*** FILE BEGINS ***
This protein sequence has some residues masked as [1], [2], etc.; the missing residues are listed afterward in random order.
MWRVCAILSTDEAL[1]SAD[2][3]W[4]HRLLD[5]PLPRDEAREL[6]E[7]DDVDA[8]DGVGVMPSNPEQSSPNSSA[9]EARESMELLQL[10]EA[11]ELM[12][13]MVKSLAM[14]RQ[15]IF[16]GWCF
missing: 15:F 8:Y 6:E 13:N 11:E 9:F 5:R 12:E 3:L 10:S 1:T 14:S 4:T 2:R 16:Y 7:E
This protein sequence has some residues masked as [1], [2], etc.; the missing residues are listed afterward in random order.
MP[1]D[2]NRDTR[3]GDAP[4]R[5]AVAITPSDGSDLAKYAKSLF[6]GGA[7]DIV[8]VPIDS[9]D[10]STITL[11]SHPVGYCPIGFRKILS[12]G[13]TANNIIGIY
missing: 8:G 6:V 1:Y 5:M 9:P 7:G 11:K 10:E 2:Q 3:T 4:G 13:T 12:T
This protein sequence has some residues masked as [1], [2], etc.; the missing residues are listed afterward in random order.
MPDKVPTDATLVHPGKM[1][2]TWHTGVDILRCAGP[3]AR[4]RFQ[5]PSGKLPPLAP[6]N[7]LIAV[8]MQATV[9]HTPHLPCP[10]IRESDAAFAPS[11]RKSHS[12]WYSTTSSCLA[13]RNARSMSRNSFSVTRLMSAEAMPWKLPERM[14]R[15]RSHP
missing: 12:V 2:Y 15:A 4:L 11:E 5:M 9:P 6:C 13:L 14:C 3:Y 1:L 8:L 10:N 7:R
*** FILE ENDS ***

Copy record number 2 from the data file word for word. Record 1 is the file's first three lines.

This protein sequence has some residues masked as [1], [2], etc.; the missing residues are listed afterward in random order.
MP[1]D[2]NRDTR[3]GDAP[4]R[5]AVAITPSDGSDLAKYAKSLF[6]GGA[7]DIV[8]VPIDS[9]D[10]STITL[11]SHPVGYCPIGFRKILS[12]G[13]TANNIIGIY
missing: 8:G 6:V 1:Y 5:M 9:P 7:G 11:K 10:E 2:Q 3:T 4:G 13:T 12:T